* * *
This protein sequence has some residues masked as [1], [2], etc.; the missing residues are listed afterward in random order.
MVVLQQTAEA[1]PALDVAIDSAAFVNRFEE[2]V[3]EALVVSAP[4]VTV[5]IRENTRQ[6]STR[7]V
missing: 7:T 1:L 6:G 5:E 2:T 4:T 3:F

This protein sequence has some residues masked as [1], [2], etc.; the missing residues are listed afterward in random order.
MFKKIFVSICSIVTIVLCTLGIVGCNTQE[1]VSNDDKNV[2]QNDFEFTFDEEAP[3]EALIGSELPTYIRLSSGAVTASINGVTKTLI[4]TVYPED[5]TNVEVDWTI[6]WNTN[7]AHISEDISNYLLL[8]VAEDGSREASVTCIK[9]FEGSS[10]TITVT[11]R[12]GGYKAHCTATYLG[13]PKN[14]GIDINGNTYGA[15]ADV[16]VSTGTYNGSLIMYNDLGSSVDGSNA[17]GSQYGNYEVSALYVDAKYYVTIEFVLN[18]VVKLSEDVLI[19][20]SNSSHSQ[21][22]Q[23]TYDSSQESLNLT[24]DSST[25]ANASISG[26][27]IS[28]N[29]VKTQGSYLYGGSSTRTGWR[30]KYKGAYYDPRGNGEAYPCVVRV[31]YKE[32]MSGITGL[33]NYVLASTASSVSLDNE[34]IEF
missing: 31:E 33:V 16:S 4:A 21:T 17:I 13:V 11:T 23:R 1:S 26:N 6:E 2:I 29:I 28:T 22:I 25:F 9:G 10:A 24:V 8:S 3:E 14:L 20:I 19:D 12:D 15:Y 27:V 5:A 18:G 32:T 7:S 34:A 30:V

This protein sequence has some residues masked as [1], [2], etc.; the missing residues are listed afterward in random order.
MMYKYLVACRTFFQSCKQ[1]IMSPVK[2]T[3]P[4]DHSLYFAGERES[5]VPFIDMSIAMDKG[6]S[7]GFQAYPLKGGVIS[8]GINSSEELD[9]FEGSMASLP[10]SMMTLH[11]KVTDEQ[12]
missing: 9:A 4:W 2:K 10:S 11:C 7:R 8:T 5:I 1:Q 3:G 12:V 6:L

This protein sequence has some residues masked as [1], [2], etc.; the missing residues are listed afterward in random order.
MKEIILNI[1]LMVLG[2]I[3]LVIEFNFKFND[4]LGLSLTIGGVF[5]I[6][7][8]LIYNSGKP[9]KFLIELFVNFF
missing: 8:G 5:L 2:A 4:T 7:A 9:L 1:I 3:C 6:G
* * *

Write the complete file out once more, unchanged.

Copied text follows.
This protein sequence has some residues masked as [1], [2], etc.; the missing residues are listed afterward in random order.
MVVLQQTAEA[1]PALDVAIDSAAFVNRFEE[2]V[3]EALVVSAP[4]VTV[5]IRENTRQ[6]STR[7]V
missing: 7:T 1:L 6:G 5:E 2:T 4:T 3:F

This protein sequence has some residues masked as [1], [2], etc.; the missing residues are listed afterward in random order.
MFKKIFVSICSIVTIVLCTLGIVGCNTQE[1]VSNDDKNV[2]QNDFEFTFDEEAP[3]EALIGSELPTYIRLSSGAVTASINGVTKTLI[4]TVYPED[5]TNVEVDWTI[6]WNTN[7]AHISEDISNYLLL[8]VAEDGSREASVTCIK[9]FEGSS[10]TITVT[11]R[12]GGYKAHCTATYLG[13]PKN[14]GIDINGNTYGA[15]ADV[16]VSTGTYNGSLIMYNDLGSSVDGSNA[17]GSQYGNYEVSALYVDAKYYVTIEFVLN[18]VVKLSEDVLI[19][20]SNSSHSQ[21][22]Q[23]TYDSSQESLNLT[24]DSST[25]ANASISG[26][27]IS[28]N[29]VKTQGSYLYGGSSTRTGWR[30]KYKGAYYDPRGNGEAYPCVVRV[31]YKE[32]MSGITGL[33]NYVLASTASSVSLDNE[34]IEF
missing: 31:E 33:V 16:S 4:A 21:T 17:I 13:V 11:T 23:R 1:S 26:N 6:E 2:I 29:I 28:T 22:I 25:F 9:G 10:A 24:V 8:S 3:E 14:L 20:I 19:D 12:D 15:Y 27:V 5:A 18:G 32:T 7:S 34:A 30:V

This protein sequence has some residues masked as [1], [2], etc.; the missing residues are listed afterward in random order.
MMYKYLVACRTFFQSCKQ[1]IMSPVK[2]T[3]P[4]DHSLYFAGERES[5]VPFIDMSIAMDKG[6]S[7]GFQAYPLKGGVIS[8]GINSSEELD[9]FEGSMASLP[10]SMMTLH[11]KVTDEQ[12]
missing: 9:A 4:W 2:K 10:S 11:C 7:R 8:T 5:I 1:Q 3:G 12:V 6:L

This protein sequence has some residues masked as [1], [2], etc.; the missing residues are listed afterward in random order.
MKEIILNI[1]LMVLG[2]I[3]LVIEFNFKFND[4]LGLSLTIGGVF[5]I[6][7][8]LIYNSGKP[9]KFLIELFVNFF
missing: 8:G 5:L 2:A 4:T 7:A 9:L 1:I 3:C 6:G